Other important writers in recent years include literary fiction writers Gayl Jones, Ishmael Reed, Jamaica Kincaid, Randall Kenan, and John Edgar Wideman. African American poets have also garnered attention. Maya Angelou read a poem at Bill Clinton's inauguration, Rita Dove won a Pulitzer Prize and served as Poet Laureate of the United States from 1993 to 1995, and Cyrus Cassells's Soul Make a Path through Shouting was nominated for a Pulitzer Prize in 1994. Cassells is a recipient of the William Carlos Williams Award. Lesser-known poets like Thylias Moss, and Natasha Trethewey also have been praised for their innovative work. Notable black playwrights include Ntozake Shange, who wrote For Colored Girls Who Have Considered Suicide When the Rainbow Is Enuf; Ed Bullins; Suzan-Lori Parks; and the prolific August Wilson, who won two Pulitzer Prizes for his plays. Most recently, Edward P. Jones won the 2004 Pulitzer Prize for Fiction for The Known World, his novel about a black slaveholder in the antebellum South.
Young African American novelists include Edwidge Danticat, David Anthony Durham, Tayari Jones, Mat Johnson, ZZ Packer and Colson Whitehead, to name just a few. African American literature has also crossed over to genre fiction. A pioneer in this area is Chester Himes, who in the 1950s and '60s wrote a series of pulp fiction detective novels featuring "Coffin" Ed Johnson and "Gravedigger" Jones, two New York City police detectives. Himes paved the way for the later crime novels of Walter Mosley and Hugh Holton. African Americans are also represented in the genres of science fiction, fantasy and horror, with Samuel R. Delany, Octavia E. Butler, Steven Barnes, Tananarive Due, Robert Fleming, Brandon Massey, Charles R. Saunders, John Ridley, John M. Faucette, Sheree Thomas, and Nalo Hopkinson among the more well-known authors.
Finally, African American literature has gained added attention through the work of talk show host Oprah Winfrey, who repeatedly has leveraged her fame to promote literature through the medium of her Oprah's Book Club. At times, she has brought African American writers a far broader audience than they otherwise might have received.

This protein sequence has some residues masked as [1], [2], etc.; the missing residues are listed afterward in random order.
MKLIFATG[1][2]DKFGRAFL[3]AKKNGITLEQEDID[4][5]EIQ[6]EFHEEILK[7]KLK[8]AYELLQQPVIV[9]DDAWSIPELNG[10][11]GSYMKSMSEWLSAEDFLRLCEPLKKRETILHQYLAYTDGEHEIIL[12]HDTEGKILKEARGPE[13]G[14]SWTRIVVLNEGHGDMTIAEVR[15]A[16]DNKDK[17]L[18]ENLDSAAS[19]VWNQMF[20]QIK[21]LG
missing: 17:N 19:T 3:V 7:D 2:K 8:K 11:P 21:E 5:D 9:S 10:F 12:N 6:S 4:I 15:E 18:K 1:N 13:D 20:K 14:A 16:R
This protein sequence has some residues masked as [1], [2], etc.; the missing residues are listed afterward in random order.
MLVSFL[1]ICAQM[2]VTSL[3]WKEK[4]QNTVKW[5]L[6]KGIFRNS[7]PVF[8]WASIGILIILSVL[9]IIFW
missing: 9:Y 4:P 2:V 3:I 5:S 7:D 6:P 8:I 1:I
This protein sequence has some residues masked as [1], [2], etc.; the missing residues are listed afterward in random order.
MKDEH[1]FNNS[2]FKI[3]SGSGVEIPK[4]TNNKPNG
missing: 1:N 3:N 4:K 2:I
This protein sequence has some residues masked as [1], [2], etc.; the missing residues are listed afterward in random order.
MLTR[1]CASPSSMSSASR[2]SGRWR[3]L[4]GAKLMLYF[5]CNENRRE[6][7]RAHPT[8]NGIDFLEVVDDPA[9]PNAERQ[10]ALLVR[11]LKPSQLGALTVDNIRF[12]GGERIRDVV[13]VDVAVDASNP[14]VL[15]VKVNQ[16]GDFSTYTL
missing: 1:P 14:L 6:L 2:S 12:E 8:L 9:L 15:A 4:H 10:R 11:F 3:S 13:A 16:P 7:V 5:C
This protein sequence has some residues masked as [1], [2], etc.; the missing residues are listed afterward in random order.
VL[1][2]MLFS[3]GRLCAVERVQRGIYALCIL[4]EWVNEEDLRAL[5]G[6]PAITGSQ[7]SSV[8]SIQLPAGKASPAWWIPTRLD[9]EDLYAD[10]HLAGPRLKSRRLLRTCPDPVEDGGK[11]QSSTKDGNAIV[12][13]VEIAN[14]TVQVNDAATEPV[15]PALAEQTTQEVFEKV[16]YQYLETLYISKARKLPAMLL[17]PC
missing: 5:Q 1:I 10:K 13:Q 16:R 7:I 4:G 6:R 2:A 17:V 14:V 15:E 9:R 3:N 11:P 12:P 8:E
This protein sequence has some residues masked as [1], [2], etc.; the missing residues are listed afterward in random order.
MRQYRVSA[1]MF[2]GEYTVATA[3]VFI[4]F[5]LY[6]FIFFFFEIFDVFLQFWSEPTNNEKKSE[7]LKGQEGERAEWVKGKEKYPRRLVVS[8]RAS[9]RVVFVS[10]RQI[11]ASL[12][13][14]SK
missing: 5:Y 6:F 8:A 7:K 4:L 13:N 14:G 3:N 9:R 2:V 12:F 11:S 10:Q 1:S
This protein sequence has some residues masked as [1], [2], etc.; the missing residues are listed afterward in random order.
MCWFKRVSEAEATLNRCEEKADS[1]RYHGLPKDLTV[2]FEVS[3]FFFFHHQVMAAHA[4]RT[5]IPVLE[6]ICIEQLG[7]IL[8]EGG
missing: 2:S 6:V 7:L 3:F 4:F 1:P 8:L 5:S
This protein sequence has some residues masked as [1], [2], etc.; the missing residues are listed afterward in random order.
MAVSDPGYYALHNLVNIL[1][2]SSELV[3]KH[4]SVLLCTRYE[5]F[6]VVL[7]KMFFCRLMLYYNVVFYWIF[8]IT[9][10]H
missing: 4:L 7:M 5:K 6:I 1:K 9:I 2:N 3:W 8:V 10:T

While African American literature is well accepted in the United States, there are numerous views on its significance, traditions, and theories. To the genre's supporters, African American literature arose out of the experience of Blacks in the United States, especially with regards to historic racism and discrimination, and is an attempt to refute the dominant culture's literature and power. Supporters see the literature existing both within and outside American literature and as helping to revitalize the country's writing. To critics, African American literature is part of a Balkanization of American literature. In addition, there are some within the African American community who do not like how their own literature sometimes showcases Black people.
Throughout American history, African Americans have been discriminated against and subject to racist attitudes. This experience inspired some Black writers, at least during the early years of African American literature, to prove they were the equals of white authors. As Henry Louis Gates, Jr, has said, "it is fair to describe the subtext of the history of black letters as this urge to refute the claim that because blacks had no written traditions they were bearers of an inferior culture."
However, by refuting the claims of the dominant culture, African American writers weren't simply "proving their worth"—they were also attempting to subvert the literary and power traditions of the United States. Scholars expressing this view assert that writing has traditionally been seen as "something defined by the dominant culture as a white male activity." This means that, in American society, literary acceptance has traditionally been intimately tied to the very power dynamics which perpetrated such evils as racial discrimination. By borrowing from and incorporating the non-written oral traditions and folk life of the African diaspora, African American literature thereby broke "the mystique of connection between literary authority and patriarchal power." This view of African American literature as a tool in the struggle for Black political and cultural liberation has been stated for decades, perhaps most famously by W.E.B. Du Bois.
According to James Madison University English professor Joanne Gabbin, African American literature exists both inside and outside American literature. "Somehow African American literature has been relegated to a different level, outside American literature, yet it is an integral part," she says.
This view of African American literature is grounded in the experience of Black people in the United States. Even though African Americans have long claimed an American identity, during most of United States history they were not accepted as full citizens and were actively discriminated against. As a result, they were part of America while also outside it.